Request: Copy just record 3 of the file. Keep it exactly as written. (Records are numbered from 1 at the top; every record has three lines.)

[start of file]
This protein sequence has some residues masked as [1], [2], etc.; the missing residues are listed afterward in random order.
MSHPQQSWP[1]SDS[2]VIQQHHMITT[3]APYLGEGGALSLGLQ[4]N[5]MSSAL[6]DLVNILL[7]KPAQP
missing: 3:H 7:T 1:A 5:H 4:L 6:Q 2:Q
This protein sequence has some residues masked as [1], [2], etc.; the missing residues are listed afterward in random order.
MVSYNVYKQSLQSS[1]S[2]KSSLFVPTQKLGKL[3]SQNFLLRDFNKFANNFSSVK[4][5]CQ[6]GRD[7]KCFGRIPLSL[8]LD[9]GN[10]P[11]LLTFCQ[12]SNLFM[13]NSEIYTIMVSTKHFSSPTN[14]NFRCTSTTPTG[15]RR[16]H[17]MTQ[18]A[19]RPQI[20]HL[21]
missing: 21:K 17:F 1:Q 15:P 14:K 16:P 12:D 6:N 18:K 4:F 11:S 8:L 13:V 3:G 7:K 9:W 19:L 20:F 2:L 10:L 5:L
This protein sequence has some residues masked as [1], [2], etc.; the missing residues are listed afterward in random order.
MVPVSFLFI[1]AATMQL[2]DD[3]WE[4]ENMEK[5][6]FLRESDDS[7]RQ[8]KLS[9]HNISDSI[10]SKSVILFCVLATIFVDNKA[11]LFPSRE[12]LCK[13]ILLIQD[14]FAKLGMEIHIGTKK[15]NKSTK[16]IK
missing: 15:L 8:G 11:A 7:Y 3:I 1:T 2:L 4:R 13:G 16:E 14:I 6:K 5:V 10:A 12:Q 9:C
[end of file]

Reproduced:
This protein sequence has some residues masked as [1], [2], etc.; the missing residues are listed afterward in random order.
MVPVSFLFI[1]AATMQL[2]DD[3]WE[4]ENMEK[5][6]FLRESDDS[7]RQ[8]KLS[9]HNISDSI[10]SKSVILFCVLATIFVDNKA[11]LFPSRE[12]LCK[13]ILLIQD[14]FAKLGMEIHIGTKK[15]NKSTK[16]IK
missing: 15:L 8:G 11:A 7:Y 3:I 1:T 2:L 4:R 13:G 16:E 14:I 6:K 5:V 10:A 12:Q 9:C